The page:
Old-school grunt still has a place in rugby's modern era

· Super Rugby - AU
by Jim Tucker

Ryan Smith was on the tools at 6.30am last year fixing air conditioning units before scooting to training to press for a lock spot at the Queensland Reds.

His was the double life that all rugby players lived in the amateur era when squeezing 25 hours from every day to fit in training, making a living and home life. 

You want to see ambition like that rewarded which is why Smith’s selection is so upbeat at lock against the NSW Waratahs in Sydney on Saturday night. 

His call-up, after three outings off the bench, might have been helped by fixing air conditioners on the side for Athletic Performance Manager Damian Marsh and teammate Bryce Hegarty. 

“That actually has a big part to do with it...especially because I might have some problems with mine down the track,” Reds coach Brad Thorn said in jest. 

“Ryan is just a great story coming through as that amateur/semi-professional working his trade through COVID last year. Nothing has been given to him. 

“He’s got a trade, he’s had his 5am days getting up to work, he’s worked hard for three or four years, he’s got the ute and his dog. 

“He’s hungry and those type of guys don’t take positions for granted.” 

There’s plenty of what Thorn likes to the popular Smith. Anyone throwing the right workrate, physicality and toughness at his rugby will cop a break. 

Those work-hard, play-hard stories are everywhere in Australian rugby history. 

Smith will wear the maroon Queensland No.4 jersey that Rod McCall once donned. The 1991 World Cup-winning lock was nicknamed “Sergeant Slaughter” because he first came into the Queensland side as a policeman in the mid-1980s. 

Another former Queensland lock, David Williams, was a turf farmer. Bledisloe-Cup winning pylon Bill Campbell was a doctor.   

Former Queensland hooker David Nucifora sold used cars on his dad Vince’s lot, wide tie and all.

Renowned NSW prop Jon White had the iron grip of the farm-toughened grazier he was in the 1950s and ‘60s when playing for the Wallabies.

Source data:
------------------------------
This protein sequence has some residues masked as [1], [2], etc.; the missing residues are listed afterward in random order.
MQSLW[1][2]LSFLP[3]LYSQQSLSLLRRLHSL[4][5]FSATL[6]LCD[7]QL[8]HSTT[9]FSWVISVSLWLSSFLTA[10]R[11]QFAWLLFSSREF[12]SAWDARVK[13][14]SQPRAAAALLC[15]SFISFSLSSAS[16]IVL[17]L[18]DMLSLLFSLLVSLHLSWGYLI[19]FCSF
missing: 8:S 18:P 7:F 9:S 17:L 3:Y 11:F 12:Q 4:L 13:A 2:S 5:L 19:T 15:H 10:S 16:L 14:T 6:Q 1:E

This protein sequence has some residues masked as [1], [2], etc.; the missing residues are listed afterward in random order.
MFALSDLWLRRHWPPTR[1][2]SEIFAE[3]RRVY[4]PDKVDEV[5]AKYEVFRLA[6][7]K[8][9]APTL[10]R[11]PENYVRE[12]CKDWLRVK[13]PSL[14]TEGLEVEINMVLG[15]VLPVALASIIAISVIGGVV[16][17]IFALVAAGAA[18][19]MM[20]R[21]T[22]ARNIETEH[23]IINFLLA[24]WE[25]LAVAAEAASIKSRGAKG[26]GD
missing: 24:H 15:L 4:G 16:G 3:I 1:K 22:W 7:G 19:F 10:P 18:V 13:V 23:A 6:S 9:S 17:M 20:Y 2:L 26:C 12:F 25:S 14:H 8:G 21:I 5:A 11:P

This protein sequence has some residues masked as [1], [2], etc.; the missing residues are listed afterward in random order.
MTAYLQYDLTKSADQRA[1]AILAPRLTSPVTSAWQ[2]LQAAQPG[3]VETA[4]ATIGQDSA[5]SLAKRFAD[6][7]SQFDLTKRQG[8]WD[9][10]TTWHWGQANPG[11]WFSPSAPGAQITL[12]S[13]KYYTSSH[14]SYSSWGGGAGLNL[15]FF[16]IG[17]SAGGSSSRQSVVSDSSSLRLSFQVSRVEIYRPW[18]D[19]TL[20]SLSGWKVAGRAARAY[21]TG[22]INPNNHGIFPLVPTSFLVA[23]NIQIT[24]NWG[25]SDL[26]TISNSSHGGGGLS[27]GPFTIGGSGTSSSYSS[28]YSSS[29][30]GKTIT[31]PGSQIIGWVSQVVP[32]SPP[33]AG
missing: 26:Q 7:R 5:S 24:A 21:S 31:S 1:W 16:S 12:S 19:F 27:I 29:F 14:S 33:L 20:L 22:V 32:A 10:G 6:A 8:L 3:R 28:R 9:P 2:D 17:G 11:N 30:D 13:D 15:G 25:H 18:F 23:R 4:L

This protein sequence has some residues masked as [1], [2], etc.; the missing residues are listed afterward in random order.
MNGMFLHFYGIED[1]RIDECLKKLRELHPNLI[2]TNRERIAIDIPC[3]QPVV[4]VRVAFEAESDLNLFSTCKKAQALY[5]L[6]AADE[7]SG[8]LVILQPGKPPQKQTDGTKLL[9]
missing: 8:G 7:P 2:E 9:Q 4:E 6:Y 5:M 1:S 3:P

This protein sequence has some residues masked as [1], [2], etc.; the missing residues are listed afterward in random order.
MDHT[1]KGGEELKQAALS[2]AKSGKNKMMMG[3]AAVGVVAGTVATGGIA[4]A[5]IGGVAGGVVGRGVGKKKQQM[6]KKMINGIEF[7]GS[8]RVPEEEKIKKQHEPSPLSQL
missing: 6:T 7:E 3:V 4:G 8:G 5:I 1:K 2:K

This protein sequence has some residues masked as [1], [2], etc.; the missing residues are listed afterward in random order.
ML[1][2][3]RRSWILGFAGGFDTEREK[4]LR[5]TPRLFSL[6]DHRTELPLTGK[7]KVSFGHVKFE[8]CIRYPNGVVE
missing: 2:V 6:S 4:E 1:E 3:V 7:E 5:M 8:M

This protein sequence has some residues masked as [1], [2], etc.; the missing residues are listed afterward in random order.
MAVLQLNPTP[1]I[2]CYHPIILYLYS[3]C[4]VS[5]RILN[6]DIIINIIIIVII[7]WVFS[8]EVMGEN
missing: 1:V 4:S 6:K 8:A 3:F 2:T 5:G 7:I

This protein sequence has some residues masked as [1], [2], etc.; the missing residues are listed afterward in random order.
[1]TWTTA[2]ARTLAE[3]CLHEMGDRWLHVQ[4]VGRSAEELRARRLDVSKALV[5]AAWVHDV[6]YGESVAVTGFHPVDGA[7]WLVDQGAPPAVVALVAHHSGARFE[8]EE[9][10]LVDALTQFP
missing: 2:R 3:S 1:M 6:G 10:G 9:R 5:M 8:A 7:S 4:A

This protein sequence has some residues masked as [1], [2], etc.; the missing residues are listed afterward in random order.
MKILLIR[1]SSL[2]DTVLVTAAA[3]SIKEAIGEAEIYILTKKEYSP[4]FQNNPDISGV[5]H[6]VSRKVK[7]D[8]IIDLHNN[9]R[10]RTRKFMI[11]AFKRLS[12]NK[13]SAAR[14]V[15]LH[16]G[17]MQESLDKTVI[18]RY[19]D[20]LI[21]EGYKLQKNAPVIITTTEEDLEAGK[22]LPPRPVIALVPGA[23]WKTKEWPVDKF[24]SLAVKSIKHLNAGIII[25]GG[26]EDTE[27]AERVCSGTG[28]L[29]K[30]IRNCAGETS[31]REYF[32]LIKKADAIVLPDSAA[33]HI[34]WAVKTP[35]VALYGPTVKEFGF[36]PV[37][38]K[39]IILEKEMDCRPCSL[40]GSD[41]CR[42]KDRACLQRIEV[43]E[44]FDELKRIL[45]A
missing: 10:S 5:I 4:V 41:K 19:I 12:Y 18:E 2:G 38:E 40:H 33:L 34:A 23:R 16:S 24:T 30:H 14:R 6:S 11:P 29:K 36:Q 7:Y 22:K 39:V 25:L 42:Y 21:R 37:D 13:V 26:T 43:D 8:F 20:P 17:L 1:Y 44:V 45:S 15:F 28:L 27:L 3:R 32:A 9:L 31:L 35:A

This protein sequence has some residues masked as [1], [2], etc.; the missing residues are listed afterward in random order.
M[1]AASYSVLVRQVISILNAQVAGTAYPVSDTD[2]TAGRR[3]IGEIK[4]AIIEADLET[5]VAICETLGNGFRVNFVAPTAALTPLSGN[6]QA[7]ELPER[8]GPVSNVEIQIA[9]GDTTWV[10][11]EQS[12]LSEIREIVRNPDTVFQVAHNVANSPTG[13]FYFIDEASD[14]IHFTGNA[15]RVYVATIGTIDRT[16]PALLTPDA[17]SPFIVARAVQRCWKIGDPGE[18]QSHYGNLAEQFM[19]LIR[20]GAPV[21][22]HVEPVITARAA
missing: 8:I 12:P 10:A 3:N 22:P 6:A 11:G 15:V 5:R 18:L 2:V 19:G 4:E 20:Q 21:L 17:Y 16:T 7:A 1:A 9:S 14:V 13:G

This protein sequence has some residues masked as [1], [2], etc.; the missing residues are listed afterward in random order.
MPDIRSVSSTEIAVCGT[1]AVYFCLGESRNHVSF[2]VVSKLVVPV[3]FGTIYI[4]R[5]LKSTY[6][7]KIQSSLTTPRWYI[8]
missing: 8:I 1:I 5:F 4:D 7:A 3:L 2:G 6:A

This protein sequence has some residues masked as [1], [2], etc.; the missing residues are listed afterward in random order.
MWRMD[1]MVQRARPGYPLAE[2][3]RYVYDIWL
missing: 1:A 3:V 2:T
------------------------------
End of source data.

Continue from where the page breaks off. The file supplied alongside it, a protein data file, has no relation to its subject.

Coalminer Steve Merrick was a classic story from the last months of amateurism in 1995. He was picked for two Tests at halfback against the All Blacks in 1995 and promptly returned to life in Singleton.  

Of course, you had flightier backs like former Wallaby fullback Greg Martin, who once worked in a funeral parlour and had his own mowing business with the slogan “You sit on your arse, we’ll cut your grass.” 

More recently, hookers Brandon Paenga-Amosa (Reds) and Folau Faingaa (Brumbies) have been driven to make the most of their rugby breaks after jobs as garbage collectors.  

You can wax on about all that rugby academies teach you but Smith has got as much from his real world journey with different traits. 

He was never the flashy schoolboy star. From Drew Mitchell’s old school at St Patrick’s College, Shorncliffe, he forged a start at the humblest level in Colts III at Brothers. He has been clawing his way up the ladder ever since. 

He’s more worldly at 24 than callow kids just out of the schoolboy ranks and has a fizz that adds energy to the whole Reds squad. 

Packmate Angus Scott-Young has done best in upgrading his nickname from boring “Smithy” to “BoJack” because he has a long head like the horse in the lead role of the animated adult comedy series. 

“Yeah, ‘Youngy’ came up with that one. A bit of a long head so I’ve got to cop it,” Smith said with a laugh. 

He does believe the 6.30am starts as a refrigeration mechanic have toughened him mentally. 

“Massively. You kind of appreciate how fortunate you are because these opportunities to play rugby full-time are hard to come by,” Smith said. 

“It gives you a balanced view on life too because you know what it is to work 40-50 hours a week when you don’t get the chance to look after your body with the best possible nutrition and recovery between every training session.” 

Thorn hasn’t picked the 118kg lock because he recovers well. Smith’s a goer, a willing ball-carrier and just plays hard. 

His mentality fits Thorn’s driven ways to make sure the 4-0 Reds sustain the rage and win a trophy for the first time in a decade. 

“We’re sort of happy with our finishes but it’s not up to our standard...we want to put teams to the sword, blow them away on the scoreboard, not let them be within 10 points,” Smith said. 

Now that’s an old-school Queensland-NSW mentality that never grows old.